After a while it didn’t anymore.
Novak attended the University of Illinois, then worked in Omaha and Indianapolis for the Associated Press, which brought him to Washington in 1957 to cover stories of local interest to midwestern papers. He was a careful, aggressive, hard worker, and was soon handling major stories. Competition for talent was heavy in Washington in the Fifties, and soon he was hired by The Wall Street Journal, a top-of-the line bureau.
The money was not much. In 1957 the AP paid him $125 a week, about $9,000 a year in 2006 dollars, he reckons, and the Journal started him at $160. Unlike most journalists, Novak is not shy about discussing money. He seems to think that people believe he has made a fortune and is at pains to dispel the notion. The best year of his entire career, he says, was 2004 when his adjusted gross income was $1.2 million. In 2006 he made “a lot less.” The greater part of his income in these years came from various cable TV jobs; at one time he was making $625,000 a year from his work for CNN. His present financial worth is “in the high single-digit millions,” he says.
The partnership with Evans began in 1963. Evans, whom Novak barely knew at the time, covered the Capitol for the New York Herald-Tribune. Its editor wanted him to write an “inside-Washington” column six days a week. This would have been a killing job for a single reporter, and Evans invited Novak to share it.
They were an unlikely team. Evans was a classic white-shoe type: inherited income, Philadelphia Main Line, prep school, Yale, social pal of the Kennedys. He was a naturally genial clubman who, unlike Novak, found time to attend parties, play squash, and go horseback riding on weekends. It was easy to imagine Evans as a figure walking out of The Great Gatsby. Nine years older than Novak, he was a World War II veteran. On the Monday morning after Pearl Harbor, Novak writes, he joined “a long line of patriotic Yalies” waiting to enlist in the Marines, “survived the fierce combat” of the Pacific island campaigns, made sergeant, and came home in 1944 with malaria and a medical discharge.
Novak’s portrait of Evans is the most affectionate in his book, aside from passages about his wife and family. Rowly, as everyone called him (it rhymed with “holy”), began as a Franklin Roosevelt Democrat, probably inheriting the views of his father who, Novak says, “may have been the only New Deal Democrat riding the Main Line.” The young Evans covered the Senate like a club member at ease among his peers, addressing the most senior grandees by their first names. To Rowly even the august Senator Richard Russell was “Dick.” Novak recalls Rowly lunching in the Senate Dining Room one day with John F. Kennedy when Harry F. Byrd Sr. of Virginia, a senator of Olympian grandeur, passed by. “‘Harry, how are you?’ asked Rowly.” JFK was astounded. When Byrd left, he said: “You call him, ‘Harry?’ I’ve never heard anybody call him by his first name.”
The Evans & Novak column endured for thirty years and became simply the Novak column when Rowly retired in 1993. Evans had done most of the international travel for their foreign policy columns, but, as with Novak, it was the small chaff of day-to-day Washington politics that fascinated him.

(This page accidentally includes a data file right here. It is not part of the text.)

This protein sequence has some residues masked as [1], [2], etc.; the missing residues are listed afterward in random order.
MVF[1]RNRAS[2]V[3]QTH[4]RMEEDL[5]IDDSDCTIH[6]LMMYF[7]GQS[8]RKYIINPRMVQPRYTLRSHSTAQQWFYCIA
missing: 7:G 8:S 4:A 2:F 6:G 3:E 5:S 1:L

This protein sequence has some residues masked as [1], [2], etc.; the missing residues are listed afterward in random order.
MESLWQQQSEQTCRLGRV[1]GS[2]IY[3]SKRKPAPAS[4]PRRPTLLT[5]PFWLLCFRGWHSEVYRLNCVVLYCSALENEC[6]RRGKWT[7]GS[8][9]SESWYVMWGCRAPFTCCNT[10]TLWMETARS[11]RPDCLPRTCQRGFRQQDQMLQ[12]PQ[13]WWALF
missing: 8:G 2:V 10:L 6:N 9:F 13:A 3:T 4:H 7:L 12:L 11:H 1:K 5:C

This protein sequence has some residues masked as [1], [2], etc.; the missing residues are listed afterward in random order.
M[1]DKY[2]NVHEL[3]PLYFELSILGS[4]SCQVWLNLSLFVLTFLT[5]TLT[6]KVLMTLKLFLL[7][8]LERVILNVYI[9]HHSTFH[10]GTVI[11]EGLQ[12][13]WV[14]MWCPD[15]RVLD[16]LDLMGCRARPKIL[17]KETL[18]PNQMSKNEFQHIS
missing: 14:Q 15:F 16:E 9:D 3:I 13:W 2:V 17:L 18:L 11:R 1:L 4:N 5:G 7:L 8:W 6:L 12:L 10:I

Columns like theirs, which are expected to deliver something original or at least faintly newsworthy five days a week, require ceaseless toil. The big political news story is instantly gobbled down by the mainstream press. The columnist is like a prospector panning for gold; a lot of pebbles and sand have to be sifted, and the nugget is sometimes tiny. Much Evans & Novak reporting inevitably seemed trivial or simply mystifying to readers with no interest in Washington politics. To political junkies, however, the column was catnip.
No matter how slow the political season, in Washington there is always a low-voltage flow of political activity which can be detected by tirelessly working the telephones and cultivating human sources of information—always called just plain “sources.” Novak’s book is at its most entertaining and revealing when he is writing about his sources, many of whom he identifies.
Journalists are not supposed to do that, and by doing it here Novak will probably disturb people who fret about ethics. Journalists assume more or less instinctively that they are supposed to endure judicial torment and even prison rather than peach on people who, “off the record,” give them material that governments and other big institutions want concealed from the public.
There are obvious and persuasive reasons for sheltering sources from exposure, but they are not so persuasive when the informants are merely trafficking in the daily tittle-tattle of Washington, which constitutes most political news. Reporters are rarely sure what “off the record” really means, and people at the top of the news business are divided about when it is ethically right to defy a court order to reveal their sources.
Novak does not dwell very seriously on this debate. The decisive test, he says, should be whether, after many years, exposure may still be damaging. In his view, death settles the matter. And so the privilege finally ended for former Senator Thomas Eagleton of Missouri. Thirty-five years ago in conversation with Novak about George McGovern’s prospects for winning the Democratic presidential nomination, Eagleton said, “The people don’t know McGovern is for amnesty, abortion and legalization of pot…. Once middle America—Catholic Middle America, in particular—find this out, he’s dead.”